1.435 +  redundant.  Above, the basic proof outline gives already enough
   1.436 +  structural clues for the system to infer both the rules and their
   1.437 +  instances (by higher-order unification).  Thus we may as well prune
   1.438 +  the text as follows.
   1.439  *}
   1.440  
   1.441  lemma "(EX x. P (f x)) --> (EX y. P y)"
   1.442 @@ -402,10 +403,10 @@
   1.443  qed
   1.444  
   1.445  text {*
   1.446 - Explicit $\exists$-elimination as seen above can become quite
   1.447 - cumbersome in practice.  The derived Isar language element
   1.448 - ``\isakeyword{obtain}'' provides a more handsome way to do
   1.449 - generalized existence reasoning.
   1.450 +  Explicit @{text \<exists>}-elimination as seen above can become quite
   1.451 +  cumbersome in practice.  The derived Isar language element
   1.452 +  ``\isakeyword{obtain}'' provides a more handsome way to do
   1.453 +  generalized existence reasoning.
   1.454  *}
   1.455  
   1.456  lemma "(EX x. P (f x)) --> (EX y. P y)"
   1.457 @@ -416,13 +417,13 @@
   1.458  qed
   1.459  
   1.460  text {*
   1.461 - Technically, \isakeyword{obtain} is similar to \isakeyword{fix} and
   1.462 - \isakeyword{assume} together with a soundness proof of the
   1.463 - elimination involved.  Thus it behaves similar to any other forward
   1.464 - proof element.  Also note that due to the nature of general existence
   1.465 - reasoning involved here, any result exported from the context of an
   1.466 - \isakeyword{obtain} statement may \emph{not} refer to the parameters
   1.467 - introduced there.
   1.468 +  Technically, \isakeyword{obtain} is similar to \isakeyword{fix} and
   1.469 +  \isakeyword{assume} together with a soundness proof of the
   1.470 +  elimination involved.  Thus it behaves similar to any other forward
   1.471 +  proof element.  Also note that due to the nature of general
   1.472 +  existence reasoning involved here, any result exported from the
   1.473 +  context of an \isakeyword{obtain} statement may \emph{not} refer to
   1.474 +  the parameters introduced there.
   1.475  *}
   1.476  
   1.477  
   1.478 @@ -430,10 +431,10 @@
   1.479  subsubsection {* Deriving rules in Isabelle *}
   1.480  
   1.481  text {*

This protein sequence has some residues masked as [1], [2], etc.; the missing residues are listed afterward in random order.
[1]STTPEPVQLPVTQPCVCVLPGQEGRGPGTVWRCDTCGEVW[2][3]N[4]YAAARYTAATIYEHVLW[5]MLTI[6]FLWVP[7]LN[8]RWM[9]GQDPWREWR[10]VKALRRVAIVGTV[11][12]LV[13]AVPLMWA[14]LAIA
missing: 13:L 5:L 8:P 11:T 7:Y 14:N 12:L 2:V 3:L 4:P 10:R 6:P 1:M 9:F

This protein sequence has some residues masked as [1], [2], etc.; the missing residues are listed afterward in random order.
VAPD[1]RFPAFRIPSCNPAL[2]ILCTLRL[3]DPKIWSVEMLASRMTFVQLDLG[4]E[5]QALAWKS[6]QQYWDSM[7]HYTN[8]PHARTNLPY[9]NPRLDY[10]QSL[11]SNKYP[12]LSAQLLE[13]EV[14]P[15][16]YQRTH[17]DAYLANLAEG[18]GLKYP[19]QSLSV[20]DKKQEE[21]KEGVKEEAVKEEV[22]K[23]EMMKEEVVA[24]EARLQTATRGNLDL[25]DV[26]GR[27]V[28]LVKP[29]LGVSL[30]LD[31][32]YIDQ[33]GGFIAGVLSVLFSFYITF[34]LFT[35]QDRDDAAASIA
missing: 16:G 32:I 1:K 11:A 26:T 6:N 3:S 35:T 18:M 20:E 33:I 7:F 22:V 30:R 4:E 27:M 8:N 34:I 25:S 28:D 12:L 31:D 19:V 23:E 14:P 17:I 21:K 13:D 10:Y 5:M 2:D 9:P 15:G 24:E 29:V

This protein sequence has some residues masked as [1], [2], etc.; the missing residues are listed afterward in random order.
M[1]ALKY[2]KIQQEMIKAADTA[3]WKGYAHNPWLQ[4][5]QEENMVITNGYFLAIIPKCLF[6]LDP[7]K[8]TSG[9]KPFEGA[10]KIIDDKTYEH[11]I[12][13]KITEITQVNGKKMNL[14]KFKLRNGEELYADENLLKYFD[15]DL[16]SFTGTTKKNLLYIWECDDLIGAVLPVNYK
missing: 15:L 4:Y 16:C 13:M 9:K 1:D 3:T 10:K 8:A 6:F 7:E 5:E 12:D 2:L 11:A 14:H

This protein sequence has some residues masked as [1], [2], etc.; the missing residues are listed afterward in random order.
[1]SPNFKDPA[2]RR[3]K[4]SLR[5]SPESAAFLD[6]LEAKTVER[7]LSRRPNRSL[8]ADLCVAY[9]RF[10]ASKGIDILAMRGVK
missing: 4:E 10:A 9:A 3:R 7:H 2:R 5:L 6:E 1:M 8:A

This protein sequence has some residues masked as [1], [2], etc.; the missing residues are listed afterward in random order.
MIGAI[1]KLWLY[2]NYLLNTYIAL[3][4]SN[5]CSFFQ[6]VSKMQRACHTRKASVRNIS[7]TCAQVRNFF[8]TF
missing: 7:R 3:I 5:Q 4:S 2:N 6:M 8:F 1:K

1.482 - We derive the conjunction elimination rule from the corresponding
   1.483 - projections.  The proof is quite straight-forward, since
   1.484 - Isabelle/Isar supports non-atomic goals and assumptions fully
   1.485 - transparently.
   1.486 +  We derive the conjunction elimination rule from the corresponding
   1.487 +  projections.  The proof is quite straight-forward, since
   1.488 +  Isabelle/Isar supports non-atomic goals and assumptions fully
   1.489 +  transparently.
   1.490  *}
   1.491  
   1.492  theorem conjE: "A & B ==> (A ==> B ==> C) ==> C"
   1.493 @@ -448,12 +449,12 @@
   1.494  qed
   1.495  
   1.496  text {*
   1.497 - Note that classic Isabelle handles higher rules in a slightly
   1.498 - different way.  The tactic script as given in \cite{isabelle-intro}
   1.499 - for the same example of \name{conjE} depends on the primitive
   1.500 - \texttt{goal} command to decompose the rule into premises and
   1.501 - conclusion.  The actual result would then emerge by discharging of
   1.502 - the context at \texttt{qed} time.
   1.503 +  Note that classic Isabelle handles higher rules in a slightly
   1.504 +  different way.  The tactic script as given in \cite{isabelle-intro}
   1.505 +  for the same example of \name{conjE} depends on the primitive
   1.506 +  \texttt{goal} command to decompose the rule into premises and
   1.507 +  conclusion.  The actual result would then emerge by discharging of
   1.508 +  the context at \texttt{qed} time.
   1.509  *}
   1.510  
   1.511  end